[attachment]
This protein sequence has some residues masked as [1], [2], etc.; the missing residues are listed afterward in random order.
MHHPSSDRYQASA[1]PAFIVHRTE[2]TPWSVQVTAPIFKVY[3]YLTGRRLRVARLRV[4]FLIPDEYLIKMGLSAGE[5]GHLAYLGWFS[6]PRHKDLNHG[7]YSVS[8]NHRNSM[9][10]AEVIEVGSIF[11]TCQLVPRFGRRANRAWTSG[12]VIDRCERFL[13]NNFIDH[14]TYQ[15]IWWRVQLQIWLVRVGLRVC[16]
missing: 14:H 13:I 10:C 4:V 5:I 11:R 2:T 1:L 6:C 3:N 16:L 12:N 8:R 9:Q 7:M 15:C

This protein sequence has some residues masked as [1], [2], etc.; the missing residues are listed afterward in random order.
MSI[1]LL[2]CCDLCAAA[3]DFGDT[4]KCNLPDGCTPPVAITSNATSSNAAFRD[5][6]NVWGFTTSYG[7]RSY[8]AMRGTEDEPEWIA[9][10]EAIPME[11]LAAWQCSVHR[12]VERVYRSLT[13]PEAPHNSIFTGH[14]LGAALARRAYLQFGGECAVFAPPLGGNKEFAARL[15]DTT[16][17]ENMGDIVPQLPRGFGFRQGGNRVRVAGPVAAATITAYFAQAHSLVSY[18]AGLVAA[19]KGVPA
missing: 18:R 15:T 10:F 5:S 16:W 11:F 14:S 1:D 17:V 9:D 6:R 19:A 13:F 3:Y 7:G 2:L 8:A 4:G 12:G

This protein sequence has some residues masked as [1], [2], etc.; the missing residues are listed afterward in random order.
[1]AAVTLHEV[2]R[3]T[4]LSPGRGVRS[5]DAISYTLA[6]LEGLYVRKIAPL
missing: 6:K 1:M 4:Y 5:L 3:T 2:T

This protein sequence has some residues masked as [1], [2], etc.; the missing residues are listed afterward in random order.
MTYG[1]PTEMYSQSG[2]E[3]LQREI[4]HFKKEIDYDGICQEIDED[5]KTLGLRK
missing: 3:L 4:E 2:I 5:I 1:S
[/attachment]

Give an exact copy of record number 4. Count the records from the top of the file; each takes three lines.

This protein sequence has some residues masked as [1], [2], etc.; the missing residues are listed afterward in random order.
MTYG[1]PTEMYSQSG[2]E[3]LQREI[4]HFKKEIDYDGICQEIDED[5]KTLGLRK
missing: 3:L 4:E 2:I 5:I 1:S